Nothing. But isn’t it fabulous?
Back to the news reports of the Great Gardening Crisis, in which iPod-wielding youngsters are refusing to garden and somehow ruining it for the rest of us:
1. Do we need to undertake some kind of national campaign to get kids more interested in gardening? (This is where we haul out all the standard advice about planting a little garden in the schoolyard and making it part of their life science lessons, and also about planting radish seeds because at least they’ll sprout quickly and keep the children interested, and don’t forget about the trellis covered in bean vines that the little darlings can hide inside.)
To all that, I say: No. Forget it. Who cares? If a kid wants to play in the garden or plant a flower or dig a hole, she will. Gardening is, as many people pointed out in the comments, a sport for the settled and the patient. You need a little land of your own, and you also need to be able to think more than five minutes into the future. I didn’t have either of those things until I was about 25. Some people don’t get there until they’re 35. So what?
2. If fewer people are gardening, is their housing situation to blame? The thinking goes that these non-gardeners either don’t have a place with a yard, or if they do, it has been planted with that abomination known as a contractor’s garden. Pile on the fill dirt, toss some Osmocote in a hole, plant a spindly little flowering cherry tree in the ground, stake it to within an inch of its life, and lay some sod around it. Then the homeowners association comes along and regulates it. Want to condemn some pansies to death by planting them in the terrible soil around that sapling? Not if it doesn’t match the neighborhood color scheme, buddy.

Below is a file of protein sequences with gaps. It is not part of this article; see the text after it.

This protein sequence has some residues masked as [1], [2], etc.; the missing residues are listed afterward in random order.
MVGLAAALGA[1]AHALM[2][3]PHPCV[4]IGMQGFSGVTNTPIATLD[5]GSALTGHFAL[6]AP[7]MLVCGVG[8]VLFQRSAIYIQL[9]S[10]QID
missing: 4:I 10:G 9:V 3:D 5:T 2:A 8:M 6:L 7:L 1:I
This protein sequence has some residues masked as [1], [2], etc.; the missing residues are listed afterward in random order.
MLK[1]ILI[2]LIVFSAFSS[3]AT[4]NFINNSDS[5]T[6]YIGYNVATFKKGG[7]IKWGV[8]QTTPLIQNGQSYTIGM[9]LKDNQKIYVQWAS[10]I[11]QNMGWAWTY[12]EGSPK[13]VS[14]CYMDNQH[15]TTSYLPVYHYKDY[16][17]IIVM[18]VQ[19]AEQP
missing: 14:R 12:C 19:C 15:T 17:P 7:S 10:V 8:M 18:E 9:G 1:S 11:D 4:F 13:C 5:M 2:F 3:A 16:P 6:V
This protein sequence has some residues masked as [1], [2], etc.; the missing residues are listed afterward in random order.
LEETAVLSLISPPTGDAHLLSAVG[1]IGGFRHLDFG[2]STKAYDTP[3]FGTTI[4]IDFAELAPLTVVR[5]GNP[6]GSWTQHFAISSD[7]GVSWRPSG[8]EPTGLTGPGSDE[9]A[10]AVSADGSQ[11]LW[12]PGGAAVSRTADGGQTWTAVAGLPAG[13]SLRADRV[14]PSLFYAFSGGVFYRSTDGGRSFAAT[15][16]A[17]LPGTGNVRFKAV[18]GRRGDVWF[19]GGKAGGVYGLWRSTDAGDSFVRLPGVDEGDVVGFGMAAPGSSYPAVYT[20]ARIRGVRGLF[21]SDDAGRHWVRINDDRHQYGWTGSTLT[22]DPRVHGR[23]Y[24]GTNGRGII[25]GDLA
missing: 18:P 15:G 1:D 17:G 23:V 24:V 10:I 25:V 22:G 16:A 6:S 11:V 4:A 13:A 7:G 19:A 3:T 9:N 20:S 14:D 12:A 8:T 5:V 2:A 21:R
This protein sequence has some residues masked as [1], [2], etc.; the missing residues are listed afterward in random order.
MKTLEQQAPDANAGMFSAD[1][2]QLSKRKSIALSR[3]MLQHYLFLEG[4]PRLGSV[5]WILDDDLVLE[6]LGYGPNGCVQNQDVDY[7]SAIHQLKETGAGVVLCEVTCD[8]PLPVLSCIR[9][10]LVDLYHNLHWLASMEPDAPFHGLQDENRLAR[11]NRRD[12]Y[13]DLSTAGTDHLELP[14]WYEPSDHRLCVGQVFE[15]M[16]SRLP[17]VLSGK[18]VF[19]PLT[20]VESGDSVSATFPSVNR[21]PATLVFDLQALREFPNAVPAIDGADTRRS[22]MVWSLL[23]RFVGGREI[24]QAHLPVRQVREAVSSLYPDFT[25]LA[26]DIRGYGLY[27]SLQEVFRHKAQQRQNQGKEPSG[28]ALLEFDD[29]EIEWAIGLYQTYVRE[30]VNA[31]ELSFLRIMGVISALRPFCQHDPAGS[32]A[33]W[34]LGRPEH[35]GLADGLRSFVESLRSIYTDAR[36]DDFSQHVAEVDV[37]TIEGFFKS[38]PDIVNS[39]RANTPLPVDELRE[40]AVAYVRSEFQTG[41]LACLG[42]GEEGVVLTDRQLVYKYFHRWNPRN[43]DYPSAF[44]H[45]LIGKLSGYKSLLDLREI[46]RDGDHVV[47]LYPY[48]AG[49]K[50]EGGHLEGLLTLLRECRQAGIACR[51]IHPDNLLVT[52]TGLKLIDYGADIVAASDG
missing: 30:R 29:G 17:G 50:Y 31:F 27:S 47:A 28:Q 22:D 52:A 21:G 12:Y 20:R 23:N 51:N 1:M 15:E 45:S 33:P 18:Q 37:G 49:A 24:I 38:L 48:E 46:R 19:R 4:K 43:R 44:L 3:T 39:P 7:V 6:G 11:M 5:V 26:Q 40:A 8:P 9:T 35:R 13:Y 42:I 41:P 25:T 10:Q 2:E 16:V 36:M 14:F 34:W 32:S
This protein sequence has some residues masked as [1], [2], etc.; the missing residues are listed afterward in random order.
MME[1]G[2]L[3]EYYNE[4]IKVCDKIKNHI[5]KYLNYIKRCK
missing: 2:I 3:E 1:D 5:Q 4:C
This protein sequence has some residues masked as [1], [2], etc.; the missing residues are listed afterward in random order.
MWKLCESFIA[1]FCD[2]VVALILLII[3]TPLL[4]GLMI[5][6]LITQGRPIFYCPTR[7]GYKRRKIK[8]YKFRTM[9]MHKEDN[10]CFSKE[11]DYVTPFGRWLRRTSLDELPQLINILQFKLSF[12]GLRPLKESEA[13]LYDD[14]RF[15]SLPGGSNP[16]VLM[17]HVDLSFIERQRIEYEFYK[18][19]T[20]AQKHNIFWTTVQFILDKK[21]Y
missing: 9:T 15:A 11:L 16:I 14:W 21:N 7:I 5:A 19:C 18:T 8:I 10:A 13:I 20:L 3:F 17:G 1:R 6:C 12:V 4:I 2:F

I agree that brand new, plastic, planned communities with gardens planted by contractors and homeowners associations to regulate your every dig are horrible. I wish I could just say, "Well, a real gardener wouldn’t live in one of those places. He would simply find someplace else to live, someplace more conducive to gardening."
But we all know how impossible that can be, especially with the price of housing in hot markets like California. So what do I think should be done? Well, nothing. I don’t think that gardening is on the decline, and I’m not sure that fixing the problem would be top on my list of national priorities anyway.
I would, however, like to propose a Horticultural Freedom Act that would prohibit any restrictions on what people can grow in their own gardens. Homeowners associations, go back to fighting over where people can park their cars or when they can fly a flag in front of their house. Leave us gardeners alone. Harumph.